There is an old fashioned term to describe a person who is talkative and appears to be well versed in a particular subject - it is said that he has “all the patter.” I have heard the term for years, and wondered where and how this saying originated. Just recently, I found a reference to it in Henry Mayhew’s book titled Henry Mayhew’s London published in 1851.
Mayhew describes the word ‘patterer’ as slang for someone who speaks constantly. The individual is always a man (never a woman) who collects information on the street, and then prints that information on a sheet of paper to be sold on the street corners of London for half a penny. He would entice a passer by with the promise of some salacious information such as recent murder with all the gory details, robberies, attacks and other tragedies. Often the ‘stories’ were not verified and were simply heard third hand, then printed up ready for the evening edition. The curious and gullible individuals who bought the paper were perhaps left wishing they had purchased a better known newspaper instead.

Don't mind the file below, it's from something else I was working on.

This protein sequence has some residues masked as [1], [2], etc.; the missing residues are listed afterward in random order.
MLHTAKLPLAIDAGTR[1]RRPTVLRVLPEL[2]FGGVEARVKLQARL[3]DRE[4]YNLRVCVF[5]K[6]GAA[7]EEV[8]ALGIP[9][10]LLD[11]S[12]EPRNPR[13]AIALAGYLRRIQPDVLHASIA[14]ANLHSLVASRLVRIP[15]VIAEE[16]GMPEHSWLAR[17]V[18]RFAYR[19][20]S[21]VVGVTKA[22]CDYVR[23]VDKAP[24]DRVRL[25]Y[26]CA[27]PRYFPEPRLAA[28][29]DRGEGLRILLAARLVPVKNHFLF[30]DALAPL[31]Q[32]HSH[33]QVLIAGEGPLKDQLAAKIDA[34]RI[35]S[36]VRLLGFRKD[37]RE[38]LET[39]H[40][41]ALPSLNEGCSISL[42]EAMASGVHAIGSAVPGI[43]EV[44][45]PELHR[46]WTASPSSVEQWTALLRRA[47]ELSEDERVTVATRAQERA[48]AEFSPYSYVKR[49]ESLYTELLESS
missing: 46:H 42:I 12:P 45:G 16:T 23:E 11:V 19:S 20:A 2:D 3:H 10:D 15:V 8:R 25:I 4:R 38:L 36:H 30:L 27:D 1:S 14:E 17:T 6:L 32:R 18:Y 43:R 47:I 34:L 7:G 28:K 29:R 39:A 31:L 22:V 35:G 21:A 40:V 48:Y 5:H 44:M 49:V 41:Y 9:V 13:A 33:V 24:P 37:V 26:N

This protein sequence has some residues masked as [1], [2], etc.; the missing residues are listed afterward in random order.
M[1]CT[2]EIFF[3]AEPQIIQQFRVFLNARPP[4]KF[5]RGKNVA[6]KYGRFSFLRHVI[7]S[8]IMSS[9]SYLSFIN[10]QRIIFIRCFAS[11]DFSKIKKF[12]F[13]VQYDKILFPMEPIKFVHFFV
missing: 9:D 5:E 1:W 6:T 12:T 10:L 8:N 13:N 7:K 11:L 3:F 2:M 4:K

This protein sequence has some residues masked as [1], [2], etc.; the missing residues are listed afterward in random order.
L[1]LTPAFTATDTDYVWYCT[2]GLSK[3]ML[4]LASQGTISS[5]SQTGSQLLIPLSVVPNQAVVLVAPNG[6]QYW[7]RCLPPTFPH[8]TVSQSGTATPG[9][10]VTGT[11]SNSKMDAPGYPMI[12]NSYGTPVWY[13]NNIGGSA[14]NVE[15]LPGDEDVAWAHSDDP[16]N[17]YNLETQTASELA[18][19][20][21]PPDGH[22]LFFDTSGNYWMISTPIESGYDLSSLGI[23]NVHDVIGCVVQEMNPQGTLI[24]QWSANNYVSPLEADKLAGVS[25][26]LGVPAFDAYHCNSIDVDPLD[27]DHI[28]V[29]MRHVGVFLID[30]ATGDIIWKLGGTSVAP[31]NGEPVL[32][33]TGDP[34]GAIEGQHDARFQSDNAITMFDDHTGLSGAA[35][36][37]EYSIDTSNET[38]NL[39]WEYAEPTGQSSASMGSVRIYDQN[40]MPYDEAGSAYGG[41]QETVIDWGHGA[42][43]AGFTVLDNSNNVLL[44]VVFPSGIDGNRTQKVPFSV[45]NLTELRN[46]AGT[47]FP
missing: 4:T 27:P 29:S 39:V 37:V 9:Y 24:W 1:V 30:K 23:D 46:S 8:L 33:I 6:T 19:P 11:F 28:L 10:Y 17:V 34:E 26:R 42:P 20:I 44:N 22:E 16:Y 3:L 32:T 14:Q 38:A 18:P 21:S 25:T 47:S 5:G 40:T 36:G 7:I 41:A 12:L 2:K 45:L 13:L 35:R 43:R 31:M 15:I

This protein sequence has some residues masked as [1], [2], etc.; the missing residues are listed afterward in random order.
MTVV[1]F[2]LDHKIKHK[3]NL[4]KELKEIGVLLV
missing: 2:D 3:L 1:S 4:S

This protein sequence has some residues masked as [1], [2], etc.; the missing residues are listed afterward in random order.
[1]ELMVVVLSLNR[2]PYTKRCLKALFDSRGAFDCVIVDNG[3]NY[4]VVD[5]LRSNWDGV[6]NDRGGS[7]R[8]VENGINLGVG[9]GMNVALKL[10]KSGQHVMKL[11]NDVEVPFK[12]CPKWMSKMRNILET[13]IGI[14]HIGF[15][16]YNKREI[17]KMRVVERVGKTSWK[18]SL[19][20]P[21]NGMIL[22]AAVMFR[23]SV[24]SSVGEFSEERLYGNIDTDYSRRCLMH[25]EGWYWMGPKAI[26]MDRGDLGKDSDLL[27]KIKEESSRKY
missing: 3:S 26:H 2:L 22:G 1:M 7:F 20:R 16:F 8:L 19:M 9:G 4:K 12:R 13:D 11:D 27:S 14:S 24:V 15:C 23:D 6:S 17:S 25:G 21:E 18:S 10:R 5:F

During Victorian times 1850-1902, the news was printed on both sides of a large piece of paper that was nicknamed a “broadsheet” and was sold on street corners for one penny.
Mayhew also writes of sealed packets that were given away with the purchase of a straw and sold only to gentlemen not ladies. The literature contained in these packets was described as “unsavory” and could be off-color jokes, political songs, sketches or worse. The ruse known as “strawing” allowed the patterer to claim they sold only straws and not forbidden material. The purchaser (of course) would not know the contents of the packet until he had purchased the straw. In his book, Mayhew recounts an interview with a patterer. “It’s astonishing how few people ever complain of having been took in. It hurts their feelings to lose a halfpenny, but it hurts their pride too much, when they’re had, to grumble in public about it.”